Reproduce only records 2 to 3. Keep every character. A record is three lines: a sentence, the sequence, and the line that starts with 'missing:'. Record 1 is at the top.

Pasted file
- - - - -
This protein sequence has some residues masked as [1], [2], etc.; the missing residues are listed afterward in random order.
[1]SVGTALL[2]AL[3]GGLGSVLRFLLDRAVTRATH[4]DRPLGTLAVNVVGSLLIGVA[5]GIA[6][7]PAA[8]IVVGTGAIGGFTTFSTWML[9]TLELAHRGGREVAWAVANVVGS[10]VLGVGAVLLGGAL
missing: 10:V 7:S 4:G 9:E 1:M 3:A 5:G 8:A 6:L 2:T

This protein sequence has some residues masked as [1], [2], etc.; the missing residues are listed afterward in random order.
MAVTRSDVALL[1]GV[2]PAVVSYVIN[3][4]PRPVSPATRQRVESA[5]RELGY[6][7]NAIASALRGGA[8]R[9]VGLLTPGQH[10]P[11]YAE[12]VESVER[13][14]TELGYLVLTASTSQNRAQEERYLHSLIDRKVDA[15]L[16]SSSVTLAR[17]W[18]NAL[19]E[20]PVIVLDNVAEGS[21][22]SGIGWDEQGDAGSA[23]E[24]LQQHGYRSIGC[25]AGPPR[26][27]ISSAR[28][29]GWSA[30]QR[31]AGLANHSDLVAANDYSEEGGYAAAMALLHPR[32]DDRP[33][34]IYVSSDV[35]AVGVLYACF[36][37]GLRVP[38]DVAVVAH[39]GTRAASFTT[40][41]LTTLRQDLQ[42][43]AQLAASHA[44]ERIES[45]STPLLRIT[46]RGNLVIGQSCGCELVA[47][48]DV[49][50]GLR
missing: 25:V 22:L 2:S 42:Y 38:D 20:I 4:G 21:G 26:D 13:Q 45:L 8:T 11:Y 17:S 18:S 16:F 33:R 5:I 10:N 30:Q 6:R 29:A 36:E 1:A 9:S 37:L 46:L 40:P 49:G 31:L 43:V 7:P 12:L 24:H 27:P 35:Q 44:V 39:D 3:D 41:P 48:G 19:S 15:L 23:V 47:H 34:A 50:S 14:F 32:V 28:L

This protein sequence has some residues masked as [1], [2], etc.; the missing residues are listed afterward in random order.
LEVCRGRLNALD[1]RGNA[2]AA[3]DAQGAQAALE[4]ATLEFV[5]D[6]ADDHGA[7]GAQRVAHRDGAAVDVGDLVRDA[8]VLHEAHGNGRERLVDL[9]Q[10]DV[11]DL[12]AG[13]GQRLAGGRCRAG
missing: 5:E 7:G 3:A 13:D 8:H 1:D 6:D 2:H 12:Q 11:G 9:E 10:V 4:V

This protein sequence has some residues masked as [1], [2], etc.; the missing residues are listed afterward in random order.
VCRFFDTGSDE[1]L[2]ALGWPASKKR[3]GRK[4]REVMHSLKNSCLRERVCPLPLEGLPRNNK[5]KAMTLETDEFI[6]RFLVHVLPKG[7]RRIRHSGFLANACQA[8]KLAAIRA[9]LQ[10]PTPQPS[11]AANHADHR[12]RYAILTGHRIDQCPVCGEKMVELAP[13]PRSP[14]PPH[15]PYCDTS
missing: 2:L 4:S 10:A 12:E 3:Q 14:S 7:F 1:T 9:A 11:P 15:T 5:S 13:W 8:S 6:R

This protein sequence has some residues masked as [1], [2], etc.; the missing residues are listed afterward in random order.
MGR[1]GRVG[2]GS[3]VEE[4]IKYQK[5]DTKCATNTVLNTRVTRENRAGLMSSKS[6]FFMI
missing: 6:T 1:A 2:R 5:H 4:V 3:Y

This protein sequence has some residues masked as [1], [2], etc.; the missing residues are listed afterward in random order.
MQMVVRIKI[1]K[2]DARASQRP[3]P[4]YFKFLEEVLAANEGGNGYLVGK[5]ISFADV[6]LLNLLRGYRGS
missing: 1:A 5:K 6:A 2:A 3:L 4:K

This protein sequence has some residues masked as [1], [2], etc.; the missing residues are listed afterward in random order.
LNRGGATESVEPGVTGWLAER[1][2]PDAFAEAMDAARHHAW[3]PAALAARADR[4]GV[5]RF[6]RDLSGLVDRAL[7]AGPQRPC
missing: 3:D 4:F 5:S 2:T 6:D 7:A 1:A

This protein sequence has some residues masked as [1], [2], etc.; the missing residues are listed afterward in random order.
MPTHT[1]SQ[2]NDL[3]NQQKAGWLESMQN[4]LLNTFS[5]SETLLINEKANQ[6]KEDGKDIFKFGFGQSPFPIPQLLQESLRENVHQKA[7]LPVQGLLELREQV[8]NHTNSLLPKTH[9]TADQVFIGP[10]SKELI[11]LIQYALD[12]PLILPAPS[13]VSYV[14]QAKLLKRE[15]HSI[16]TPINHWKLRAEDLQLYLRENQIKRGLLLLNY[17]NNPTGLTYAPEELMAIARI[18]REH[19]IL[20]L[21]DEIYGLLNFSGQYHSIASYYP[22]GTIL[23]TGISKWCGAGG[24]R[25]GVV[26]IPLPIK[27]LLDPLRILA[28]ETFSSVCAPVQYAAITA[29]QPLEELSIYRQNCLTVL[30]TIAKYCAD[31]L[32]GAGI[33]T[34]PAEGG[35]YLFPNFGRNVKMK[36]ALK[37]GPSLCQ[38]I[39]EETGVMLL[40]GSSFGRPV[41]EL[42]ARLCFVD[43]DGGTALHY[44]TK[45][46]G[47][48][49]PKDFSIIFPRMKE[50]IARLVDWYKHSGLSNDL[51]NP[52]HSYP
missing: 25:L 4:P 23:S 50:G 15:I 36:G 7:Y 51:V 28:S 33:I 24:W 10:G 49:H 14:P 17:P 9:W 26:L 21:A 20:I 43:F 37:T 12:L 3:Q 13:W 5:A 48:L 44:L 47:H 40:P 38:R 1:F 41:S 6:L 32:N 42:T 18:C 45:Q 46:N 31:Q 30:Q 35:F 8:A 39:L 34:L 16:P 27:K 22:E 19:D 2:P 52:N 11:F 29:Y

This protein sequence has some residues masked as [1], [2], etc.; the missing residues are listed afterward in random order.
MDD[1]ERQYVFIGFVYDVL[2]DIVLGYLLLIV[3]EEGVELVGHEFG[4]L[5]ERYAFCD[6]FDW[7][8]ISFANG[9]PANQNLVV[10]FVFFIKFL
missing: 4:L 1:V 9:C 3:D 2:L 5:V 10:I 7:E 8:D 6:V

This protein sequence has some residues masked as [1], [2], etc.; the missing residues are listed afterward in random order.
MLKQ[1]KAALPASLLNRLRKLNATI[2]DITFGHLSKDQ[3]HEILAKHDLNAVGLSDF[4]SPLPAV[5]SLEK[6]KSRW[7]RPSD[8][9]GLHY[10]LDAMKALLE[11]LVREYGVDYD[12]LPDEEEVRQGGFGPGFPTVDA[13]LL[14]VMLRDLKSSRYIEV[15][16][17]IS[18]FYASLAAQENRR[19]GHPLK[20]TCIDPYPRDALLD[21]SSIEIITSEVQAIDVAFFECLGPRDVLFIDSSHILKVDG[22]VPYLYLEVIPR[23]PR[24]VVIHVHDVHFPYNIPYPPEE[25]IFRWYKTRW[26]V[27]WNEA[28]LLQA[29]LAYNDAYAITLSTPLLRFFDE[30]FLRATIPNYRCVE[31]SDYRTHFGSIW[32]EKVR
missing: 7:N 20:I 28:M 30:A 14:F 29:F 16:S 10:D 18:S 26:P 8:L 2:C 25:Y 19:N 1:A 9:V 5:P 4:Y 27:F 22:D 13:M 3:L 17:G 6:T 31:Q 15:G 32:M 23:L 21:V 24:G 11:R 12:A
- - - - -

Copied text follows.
This protein sequence has some residues masked as [1], [2], etc.; the missing residues are listed afterward in random order.
MAVTRSDVALL[1]GV[2]PAVVSYVIN[3][4]PRPVSPATRQRVESA[5]RELGY[6][7]NAIASALRGGA[8]R[9]VGLLTPGQH[10]P[11]YAE[12]VESVER[13][14]TELGYLVLTASTSQNRAQEERYLHSLIDRKVDA[15]L[16]SSSVTLAR[17]W[18]NAL[19]E[20]PVIVLDNVAEGS[21][22]SGIGWDEQGDAGSA[23]E[24]LQQHGYRSIGC[25]AGPPR[26][27]ISSAR[28][29]GWSA[30]QR[31]AGLANHSDLVAANDYSEEGGYAAAMALLHPR[32]DDRP[33][34]IYVSSDV[35]AVGVLYACF[36][37]GLRVP[38]DVAVVAH[39]GTRAASFTT[40][41]LTTLRQDLQ[42][43]AQLAASHA[44]ERIES[45]STPLLRIT[46]RGNLVIGQSCGCELVA[47][48]DV[49][50]GLR
missing: 25:V 22:L 2:S 42:Y 38:D 20:I 4:G 21:G 26:D 13:Q 45:L 8:T 11:Y 17:S 18:S 16:F 33:R 5:I 10:N 30:Q 6:R 29:A 36:E 1:A 9:S 37:L 46:L 40:P 49:G 31:L 43:V 7:P 12:L 24:H 27:P 35:Q 44:V 39:D 3:D 41:P 48:G 19:S 15:L 23:V 47:H 34:A 50:S 14:F 32:V 28:L

This protein sequence has some residues masked as [1], [2], etc.; the missing residues are listed afterward in random order.
LEVCRGRLNALD[1]RGNA[2]AA[3]DAQGAQAALE[4]ATLEFV[5]D[6]ADDHGA[7]GAQRVAHRDGAAVDVGDLVRDA[8]VLHEAHGNGRERLVDL[9]Q[10]DV[11]DL[12]AG[13]GQRLAGGRCRAG
missing: 5:E 7:G 3:A 13:D 8:H 1:D 6:D 2:H 12:Q 11:G 9:E 10:V 4:V